Tuesday 8 January 2013

Confidence and Dancing...

I'm over at the wonderfully named Hipwaders vs Heels, talking about drawing confidence from your characters and the joy of dancing. Have I mentioned before that I love dancing?! Come see!!

19th January, edited to add:

Drawing confidence from your characters…
I know – bizarre, right? How do you find confidence within your characters that you can use? Well, today I attended a 5 Rhythms Dance workshop. It entails dancing for two hours in a big hall with other people. A DJ assesses the mood of the crowd and plays the music according to the dancing. For example, there was quite a lot of stringed music; cellos, violins and the like, which resulted in lots of stretching, reaching to the stars and okay I’ll say it, making like trees J.
But there was (inevitably as it was two hours!) a stage where I started to lose interest and it was then that Pippa popped into my head. Pippa is my heroine in Romancing the Seas. She left London and a good job to become head chef aboard a cruise ship sailing around New Zealand. Sounds fun right? Until she discovers she’s sharing a cabin with her new, deeply attractive boss, Jonathon. Not so much fun, as fabulous (in my opinion of course, not hers J )
Anyway, she attends a Maori night ashore at Whangara (where they filmed Whalerider, just in case any of you know it) and, without knowing quite how or why, dances.
As she caught a wreath of smoke in her gaze, she followed it up into the indigo night sky, and her eyes widened yet again at the sight of so many stars. The Southern Cross emblazoned the night sky, sparkling like diamonds on a velvety indigo background, and the Milky Way showered the night sky in swathe after swathe of sprinkled stars. She leant back on her elbows to watch the stars dance, holding her face up, smelling the briny air as the sea breeze gently blew over her.
But the beat of the drum didn’t allow her to disappear into her thoughts, pulling her back instead to the here and now. Maori dancers encircled their group, whooping and calling to each other in their strange sounding dialect. How did Fiona describe them? Strong, capable, handsome. She sure had that one right. They came closer. One of them, strange and fierce looking with dark makeup streaking his face, threw out a hand and pulled her up to dance. Pippa wanted to yank herself out of his grasp, but he wouldn’t let her go without a struggle. Her heart in her mouth, she gave herself up to the music.
A celebratory dance, it was one performed throughout the centuries when the hunters returned victorious. In the midst of all the swirling, bowing, and whooping, Pippa’s hair freed itself from the constricting tie and she shook her head in sheer light-headiness. The beat of her heart matched the beat of the drums. She followed her partner and swooped down to the earth, swung back to the sky, flung her arms open toward the sea, and again. The repetition made it into one fluid motion down, back, open. Time stood still while Pippa’s veins flooded with dissolved stardust, bringing exhilaration coursing through her. The primal movement came naturally to her and she lost herself.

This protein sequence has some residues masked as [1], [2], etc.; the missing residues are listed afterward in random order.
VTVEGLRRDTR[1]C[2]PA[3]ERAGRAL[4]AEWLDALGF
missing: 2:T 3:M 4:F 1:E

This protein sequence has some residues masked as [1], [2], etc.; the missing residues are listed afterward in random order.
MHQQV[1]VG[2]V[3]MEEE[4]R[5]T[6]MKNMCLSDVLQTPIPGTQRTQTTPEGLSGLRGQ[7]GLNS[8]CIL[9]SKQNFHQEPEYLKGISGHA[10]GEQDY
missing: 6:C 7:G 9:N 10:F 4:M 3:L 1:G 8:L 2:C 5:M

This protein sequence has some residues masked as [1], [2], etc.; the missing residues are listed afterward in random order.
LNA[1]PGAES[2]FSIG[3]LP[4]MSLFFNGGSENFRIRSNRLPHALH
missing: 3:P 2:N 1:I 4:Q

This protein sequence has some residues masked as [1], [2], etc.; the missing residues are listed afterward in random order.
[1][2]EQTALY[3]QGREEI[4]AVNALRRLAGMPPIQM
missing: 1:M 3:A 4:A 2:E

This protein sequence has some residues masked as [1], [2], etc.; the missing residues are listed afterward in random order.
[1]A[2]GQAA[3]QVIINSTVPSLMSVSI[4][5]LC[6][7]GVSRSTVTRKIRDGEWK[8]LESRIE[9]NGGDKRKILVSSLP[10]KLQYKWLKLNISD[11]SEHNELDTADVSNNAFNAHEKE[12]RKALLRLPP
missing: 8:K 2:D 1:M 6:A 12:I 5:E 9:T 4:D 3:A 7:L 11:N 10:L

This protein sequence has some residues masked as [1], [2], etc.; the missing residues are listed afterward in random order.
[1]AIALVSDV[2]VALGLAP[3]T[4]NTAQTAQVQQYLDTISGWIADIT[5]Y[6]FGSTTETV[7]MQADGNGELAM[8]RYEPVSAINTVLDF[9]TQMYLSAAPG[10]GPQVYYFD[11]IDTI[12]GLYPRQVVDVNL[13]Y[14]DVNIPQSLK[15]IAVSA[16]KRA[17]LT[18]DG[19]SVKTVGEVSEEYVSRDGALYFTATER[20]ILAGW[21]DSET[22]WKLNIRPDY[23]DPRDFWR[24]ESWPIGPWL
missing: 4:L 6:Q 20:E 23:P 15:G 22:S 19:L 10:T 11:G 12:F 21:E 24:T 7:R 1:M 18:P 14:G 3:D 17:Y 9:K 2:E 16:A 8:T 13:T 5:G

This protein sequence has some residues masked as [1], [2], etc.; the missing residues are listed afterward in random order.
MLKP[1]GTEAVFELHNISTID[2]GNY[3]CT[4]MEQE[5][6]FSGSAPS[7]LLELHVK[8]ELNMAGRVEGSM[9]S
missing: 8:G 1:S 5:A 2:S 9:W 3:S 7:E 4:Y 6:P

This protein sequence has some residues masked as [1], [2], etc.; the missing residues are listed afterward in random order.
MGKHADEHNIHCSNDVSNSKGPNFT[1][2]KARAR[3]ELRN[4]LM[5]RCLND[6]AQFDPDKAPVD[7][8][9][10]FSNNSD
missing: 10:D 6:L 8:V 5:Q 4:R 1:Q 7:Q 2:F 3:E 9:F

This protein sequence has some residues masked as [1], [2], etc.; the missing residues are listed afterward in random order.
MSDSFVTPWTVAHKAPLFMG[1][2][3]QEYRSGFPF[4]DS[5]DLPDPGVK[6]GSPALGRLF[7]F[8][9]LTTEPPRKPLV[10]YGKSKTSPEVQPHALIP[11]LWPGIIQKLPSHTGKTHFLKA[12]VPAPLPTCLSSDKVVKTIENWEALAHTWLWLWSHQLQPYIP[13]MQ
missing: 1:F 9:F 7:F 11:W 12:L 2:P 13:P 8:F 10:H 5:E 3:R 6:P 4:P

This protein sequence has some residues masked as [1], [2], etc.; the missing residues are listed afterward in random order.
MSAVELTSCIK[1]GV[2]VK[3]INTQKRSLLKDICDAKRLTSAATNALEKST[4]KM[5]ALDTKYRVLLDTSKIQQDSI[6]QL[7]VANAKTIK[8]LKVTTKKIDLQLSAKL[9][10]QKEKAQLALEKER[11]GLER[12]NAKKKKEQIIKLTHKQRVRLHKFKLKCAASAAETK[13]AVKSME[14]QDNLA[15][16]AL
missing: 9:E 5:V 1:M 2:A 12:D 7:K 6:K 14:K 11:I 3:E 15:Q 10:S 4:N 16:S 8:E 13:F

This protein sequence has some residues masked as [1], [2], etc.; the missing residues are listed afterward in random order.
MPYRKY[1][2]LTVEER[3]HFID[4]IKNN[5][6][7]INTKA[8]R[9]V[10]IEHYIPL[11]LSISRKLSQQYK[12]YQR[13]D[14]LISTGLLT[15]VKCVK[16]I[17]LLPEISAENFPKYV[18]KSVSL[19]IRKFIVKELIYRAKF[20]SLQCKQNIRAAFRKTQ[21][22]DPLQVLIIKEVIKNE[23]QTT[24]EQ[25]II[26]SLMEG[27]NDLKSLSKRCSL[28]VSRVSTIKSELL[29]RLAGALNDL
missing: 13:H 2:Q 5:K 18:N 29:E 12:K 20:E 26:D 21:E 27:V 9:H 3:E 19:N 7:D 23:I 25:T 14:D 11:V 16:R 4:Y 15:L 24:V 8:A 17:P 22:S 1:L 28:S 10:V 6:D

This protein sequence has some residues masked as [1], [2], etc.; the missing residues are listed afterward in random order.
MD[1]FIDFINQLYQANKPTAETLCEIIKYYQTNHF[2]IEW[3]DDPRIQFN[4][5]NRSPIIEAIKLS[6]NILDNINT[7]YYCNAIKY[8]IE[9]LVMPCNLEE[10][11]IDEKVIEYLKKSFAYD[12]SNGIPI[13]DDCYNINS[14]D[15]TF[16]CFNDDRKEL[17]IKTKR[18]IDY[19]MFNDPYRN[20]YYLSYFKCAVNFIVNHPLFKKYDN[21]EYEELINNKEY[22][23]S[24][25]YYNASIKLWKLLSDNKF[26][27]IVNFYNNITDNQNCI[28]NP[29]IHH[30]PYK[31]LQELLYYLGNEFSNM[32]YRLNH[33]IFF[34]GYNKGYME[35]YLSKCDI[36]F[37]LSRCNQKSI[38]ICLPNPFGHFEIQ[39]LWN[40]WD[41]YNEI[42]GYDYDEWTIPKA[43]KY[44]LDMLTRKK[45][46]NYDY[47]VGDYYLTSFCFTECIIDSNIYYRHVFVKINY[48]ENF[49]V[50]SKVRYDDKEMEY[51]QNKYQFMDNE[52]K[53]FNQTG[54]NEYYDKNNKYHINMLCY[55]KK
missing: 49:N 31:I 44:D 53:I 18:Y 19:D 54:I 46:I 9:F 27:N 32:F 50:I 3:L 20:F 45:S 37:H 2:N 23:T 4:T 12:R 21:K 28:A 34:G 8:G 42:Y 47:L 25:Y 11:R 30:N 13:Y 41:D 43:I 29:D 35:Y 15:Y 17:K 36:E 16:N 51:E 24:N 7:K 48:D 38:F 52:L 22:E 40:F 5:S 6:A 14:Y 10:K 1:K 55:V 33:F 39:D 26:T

Her eyes opened of their own accord to fall onto a single standing shadow. The fire leapt higher, and a face was etched in light for a flickering second, showing tawny eyes watching her steadily with a dark look of desire. Pippa felt a lightning shaft of energy run through her body — Jonathon was watching — and she danced with revamped energy, her body moving for him, and him only. The beat of the drums found an answer in the throbbing in her pelvis, a liquid, warm pulsing. Her eyes closed, and her head filled with shadows and light and longing. The drums went faster, faster still, until the moon, stars, fire, light merged into a swirling spinning top, round and round. A final loud beat and the drums fell silent, allowing the dancers to fall, spent, onto the ground.
Okay so I didn’t fall spent to the ground. But I did perform the dance and yes my hair came loose from my hair tie, very annoying and no, I didn’t open my eyes to find tawny eyes watching me with a deep look of desire (thankfully!). And like Pippa, I had a lot of fun. It was a real eye opener to discover that not only do you give your characters confidence, you also gain confidence from them J.

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